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Youth Prison Report: Shut Every One Down

Wisconsin News Connection

A new report from The Annie E. Casey Foundation pulls together evidence of the ineffectiveness of youth correctional facilities, showing they are expensive and prone to abuse, and concluding they fail at reform.

The report recommends closing all youth prisons and reinvesting in other types of programs. In some states, the report contends there is a racial component. Wisconsin incarcerates black youth at a rate of more than 16 times the national average. Casey Foundation president and CEO Patrick McCarthy says the basic function of any juvenile intervention program should be to reduce the odds a young person will follow a life of crime, and put him or her on a path toward success...

"And in that basic measure, these institutions fail miserably," he maintains. "The recidivism rates for these institutions range from 70 to 80 percent, so they're not performing their basic community safety function in any way, shape or form."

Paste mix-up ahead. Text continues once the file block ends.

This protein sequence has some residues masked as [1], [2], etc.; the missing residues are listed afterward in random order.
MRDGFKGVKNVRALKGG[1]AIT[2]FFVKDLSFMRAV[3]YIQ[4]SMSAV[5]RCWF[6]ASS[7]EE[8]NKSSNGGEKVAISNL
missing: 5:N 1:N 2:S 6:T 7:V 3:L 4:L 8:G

The Wisconsin Department of Corrections operates three juvenile facilities - Lincoln Hills and the Copper Lake School for Girls, both located in Irma,  and The Grow Academy just south of Madison, which the department calls an alternative to juvenile incarceration.

According to the report, systemic maltreatment has been documented in youth prison facilities in nearly half the states since 2000. McCarthy says it's the result of a model focused on security and control rather than providing appropriate developmental needs of young people.

"They are staffed by corrections officers and in some facilities, things like Mace have been used, long extended isolation, shackles, handcuffs - very brutal methods of controlling a young population," he explains.

Instead of the outmoded assumption that locking up young people improves safety, McCarthy says the corrections culture should focus on rehabilitating them.

"We've got to build a juvenile justice system that's based on the very simple principle of developing young people's capacity, giving them opportunity," he stresses. "Holding them accountable, of course, is also very important, but doing it in a way that provides them a path to get back on track."

The Wisconsin News Connection is here.